Kivlad – Initial Thoughts

Recently, the folks over at Matasano Security released a tool to decompile Android Dalvik binaries. The tool is named Kivlad and it can be found on their site.

Having a need to dissassemble Android binaries on a fairly frequent basis, I’m always looking for a new tool to help out, so I took this one for a spin.

The first thing to point out is the disclaimer on the Matasano site, which reads:

This is very much an alpha release and while it will be production-quality in the near future, we wanted to give the community a taste of what’s to come.

Experimenting with Kivlad shows that disclaimer to be very warranted. Kivlad is a cool concept, and is somewhat unique in the field because the output format is HTML. At the core, Kivlad offers a tree view of the Android elements contained within the Dex. I like this idea, and it will be very cool to see it get developed further.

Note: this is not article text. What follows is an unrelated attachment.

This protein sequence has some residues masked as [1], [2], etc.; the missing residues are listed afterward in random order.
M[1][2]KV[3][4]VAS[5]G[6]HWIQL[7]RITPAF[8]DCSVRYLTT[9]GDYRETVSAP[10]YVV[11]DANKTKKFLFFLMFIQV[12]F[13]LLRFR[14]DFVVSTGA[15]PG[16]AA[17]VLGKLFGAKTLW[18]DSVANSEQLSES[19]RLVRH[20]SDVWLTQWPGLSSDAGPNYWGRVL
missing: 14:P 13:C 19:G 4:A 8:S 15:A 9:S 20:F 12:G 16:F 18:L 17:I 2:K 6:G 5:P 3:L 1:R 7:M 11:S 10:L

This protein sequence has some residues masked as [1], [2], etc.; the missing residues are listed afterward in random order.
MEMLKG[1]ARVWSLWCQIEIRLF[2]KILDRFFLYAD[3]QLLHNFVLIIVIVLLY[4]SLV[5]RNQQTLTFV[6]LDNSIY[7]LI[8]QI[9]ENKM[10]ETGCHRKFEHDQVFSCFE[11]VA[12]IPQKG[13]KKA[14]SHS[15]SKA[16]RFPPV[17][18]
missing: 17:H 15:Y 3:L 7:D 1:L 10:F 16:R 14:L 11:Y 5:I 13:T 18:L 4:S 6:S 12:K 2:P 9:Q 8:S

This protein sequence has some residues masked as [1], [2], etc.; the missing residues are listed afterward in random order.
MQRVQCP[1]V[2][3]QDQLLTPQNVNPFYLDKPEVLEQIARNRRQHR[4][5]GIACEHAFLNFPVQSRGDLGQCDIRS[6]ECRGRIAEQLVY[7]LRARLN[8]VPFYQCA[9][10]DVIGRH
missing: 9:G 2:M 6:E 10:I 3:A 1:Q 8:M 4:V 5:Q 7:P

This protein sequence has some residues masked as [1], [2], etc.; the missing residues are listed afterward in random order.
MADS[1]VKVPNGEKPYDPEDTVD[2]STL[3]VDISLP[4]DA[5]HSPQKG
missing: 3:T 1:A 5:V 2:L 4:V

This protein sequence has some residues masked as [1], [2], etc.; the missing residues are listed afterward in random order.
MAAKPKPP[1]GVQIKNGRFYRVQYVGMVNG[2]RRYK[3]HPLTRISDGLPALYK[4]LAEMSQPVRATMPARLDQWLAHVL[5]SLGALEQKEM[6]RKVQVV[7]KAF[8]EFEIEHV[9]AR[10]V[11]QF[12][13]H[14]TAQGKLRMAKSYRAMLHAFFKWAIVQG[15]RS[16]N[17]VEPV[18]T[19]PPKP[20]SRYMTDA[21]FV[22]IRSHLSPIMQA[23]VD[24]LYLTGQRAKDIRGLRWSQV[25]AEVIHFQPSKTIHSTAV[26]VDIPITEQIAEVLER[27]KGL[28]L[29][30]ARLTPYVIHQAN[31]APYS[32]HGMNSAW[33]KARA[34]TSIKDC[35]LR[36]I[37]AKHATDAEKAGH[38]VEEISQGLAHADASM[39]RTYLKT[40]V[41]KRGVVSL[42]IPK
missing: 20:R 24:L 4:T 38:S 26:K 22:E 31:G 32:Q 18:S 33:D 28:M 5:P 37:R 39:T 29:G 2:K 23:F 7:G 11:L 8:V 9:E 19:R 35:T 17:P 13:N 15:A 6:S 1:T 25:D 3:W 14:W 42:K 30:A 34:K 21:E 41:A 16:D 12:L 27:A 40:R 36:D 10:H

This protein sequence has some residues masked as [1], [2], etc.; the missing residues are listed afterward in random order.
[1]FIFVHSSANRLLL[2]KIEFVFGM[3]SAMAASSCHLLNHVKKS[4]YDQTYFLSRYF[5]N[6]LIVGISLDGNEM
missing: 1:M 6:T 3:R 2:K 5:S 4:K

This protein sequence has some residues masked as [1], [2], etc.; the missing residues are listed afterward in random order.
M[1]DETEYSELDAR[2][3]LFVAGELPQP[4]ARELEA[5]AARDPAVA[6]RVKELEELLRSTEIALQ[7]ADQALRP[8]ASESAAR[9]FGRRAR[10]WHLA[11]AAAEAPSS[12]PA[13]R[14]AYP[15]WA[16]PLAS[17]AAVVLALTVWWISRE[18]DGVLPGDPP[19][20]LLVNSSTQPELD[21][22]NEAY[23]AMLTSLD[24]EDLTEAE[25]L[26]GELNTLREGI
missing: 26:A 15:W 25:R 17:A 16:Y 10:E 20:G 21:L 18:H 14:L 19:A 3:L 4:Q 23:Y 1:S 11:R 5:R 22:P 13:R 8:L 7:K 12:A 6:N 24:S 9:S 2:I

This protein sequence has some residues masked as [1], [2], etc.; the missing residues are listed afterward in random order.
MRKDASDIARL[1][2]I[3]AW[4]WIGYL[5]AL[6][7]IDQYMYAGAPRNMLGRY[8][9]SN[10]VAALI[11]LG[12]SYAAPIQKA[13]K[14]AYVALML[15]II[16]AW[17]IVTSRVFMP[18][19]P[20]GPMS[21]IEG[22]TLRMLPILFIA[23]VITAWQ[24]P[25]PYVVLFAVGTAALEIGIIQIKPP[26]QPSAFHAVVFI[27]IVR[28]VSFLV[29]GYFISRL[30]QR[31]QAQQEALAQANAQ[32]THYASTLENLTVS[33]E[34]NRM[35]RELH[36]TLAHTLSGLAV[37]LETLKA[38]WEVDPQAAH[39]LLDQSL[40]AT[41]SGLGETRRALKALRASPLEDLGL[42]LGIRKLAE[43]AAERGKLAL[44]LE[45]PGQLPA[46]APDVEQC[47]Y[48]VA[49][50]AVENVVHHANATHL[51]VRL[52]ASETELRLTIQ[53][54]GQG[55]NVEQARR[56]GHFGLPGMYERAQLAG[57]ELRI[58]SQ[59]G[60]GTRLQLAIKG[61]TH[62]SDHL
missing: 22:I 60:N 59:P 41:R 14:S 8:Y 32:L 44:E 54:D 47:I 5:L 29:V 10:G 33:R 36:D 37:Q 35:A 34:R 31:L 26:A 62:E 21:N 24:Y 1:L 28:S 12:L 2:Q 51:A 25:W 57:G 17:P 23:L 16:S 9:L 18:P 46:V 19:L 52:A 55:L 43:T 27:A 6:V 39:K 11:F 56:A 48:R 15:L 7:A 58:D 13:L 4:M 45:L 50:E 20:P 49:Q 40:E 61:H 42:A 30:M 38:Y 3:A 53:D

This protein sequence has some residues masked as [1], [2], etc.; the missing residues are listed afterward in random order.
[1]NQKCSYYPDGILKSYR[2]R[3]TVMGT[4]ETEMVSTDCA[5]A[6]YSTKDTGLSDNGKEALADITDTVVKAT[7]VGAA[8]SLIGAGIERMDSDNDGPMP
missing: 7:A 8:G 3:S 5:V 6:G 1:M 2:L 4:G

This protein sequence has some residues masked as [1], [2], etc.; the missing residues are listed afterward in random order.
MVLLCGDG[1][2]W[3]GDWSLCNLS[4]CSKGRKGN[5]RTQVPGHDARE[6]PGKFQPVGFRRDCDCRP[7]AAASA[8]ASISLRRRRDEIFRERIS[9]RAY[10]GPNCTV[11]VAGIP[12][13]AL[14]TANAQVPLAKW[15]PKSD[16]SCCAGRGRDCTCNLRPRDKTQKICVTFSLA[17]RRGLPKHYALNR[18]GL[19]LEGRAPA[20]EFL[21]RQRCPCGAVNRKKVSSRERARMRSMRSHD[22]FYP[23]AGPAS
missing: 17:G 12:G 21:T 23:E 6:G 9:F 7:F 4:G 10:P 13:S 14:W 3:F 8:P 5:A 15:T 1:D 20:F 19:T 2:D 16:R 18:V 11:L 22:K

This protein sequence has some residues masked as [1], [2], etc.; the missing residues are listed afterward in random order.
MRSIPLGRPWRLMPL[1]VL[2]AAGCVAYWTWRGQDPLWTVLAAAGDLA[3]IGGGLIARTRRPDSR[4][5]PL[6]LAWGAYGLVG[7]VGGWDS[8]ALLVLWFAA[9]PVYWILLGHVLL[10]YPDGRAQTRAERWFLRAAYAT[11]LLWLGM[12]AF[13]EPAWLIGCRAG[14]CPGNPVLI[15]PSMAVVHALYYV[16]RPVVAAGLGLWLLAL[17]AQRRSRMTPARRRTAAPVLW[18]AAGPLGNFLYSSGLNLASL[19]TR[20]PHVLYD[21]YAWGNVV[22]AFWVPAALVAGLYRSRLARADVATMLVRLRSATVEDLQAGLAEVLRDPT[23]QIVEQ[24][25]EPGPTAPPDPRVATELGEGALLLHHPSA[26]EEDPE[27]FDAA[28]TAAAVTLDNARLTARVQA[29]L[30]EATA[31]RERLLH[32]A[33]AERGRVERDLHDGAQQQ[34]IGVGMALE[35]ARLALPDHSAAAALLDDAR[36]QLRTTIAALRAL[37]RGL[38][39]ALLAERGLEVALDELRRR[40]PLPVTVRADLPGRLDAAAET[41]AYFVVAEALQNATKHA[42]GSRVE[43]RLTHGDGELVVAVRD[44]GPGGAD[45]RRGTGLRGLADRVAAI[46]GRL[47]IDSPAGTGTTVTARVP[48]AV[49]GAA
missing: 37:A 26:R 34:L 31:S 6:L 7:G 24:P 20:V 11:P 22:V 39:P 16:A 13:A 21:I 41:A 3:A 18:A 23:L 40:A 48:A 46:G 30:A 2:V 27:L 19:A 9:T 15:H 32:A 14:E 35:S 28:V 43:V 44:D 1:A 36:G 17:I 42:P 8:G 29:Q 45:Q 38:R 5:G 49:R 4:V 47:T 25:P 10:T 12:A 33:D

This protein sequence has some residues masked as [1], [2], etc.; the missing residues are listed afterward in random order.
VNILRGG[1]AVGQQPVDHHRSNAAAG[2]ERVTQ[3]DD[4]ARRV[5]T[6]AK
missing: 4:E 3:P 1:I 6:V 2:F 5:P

That said, the tool is pretty near non-functional (for me at least) – I’m unable to get it to parse any APK other than the included HelloWorld.apk that comes with the download.

Further, because the background of the HTML output is an image loaded via CSS, if the output file is not in the source code directory, it is completely unreadable (because the font color is set to white, and the default browser background is also white.) This is easily fixed, either open the file in the source code directory, or change the CSS to use whatever color scheme you wish.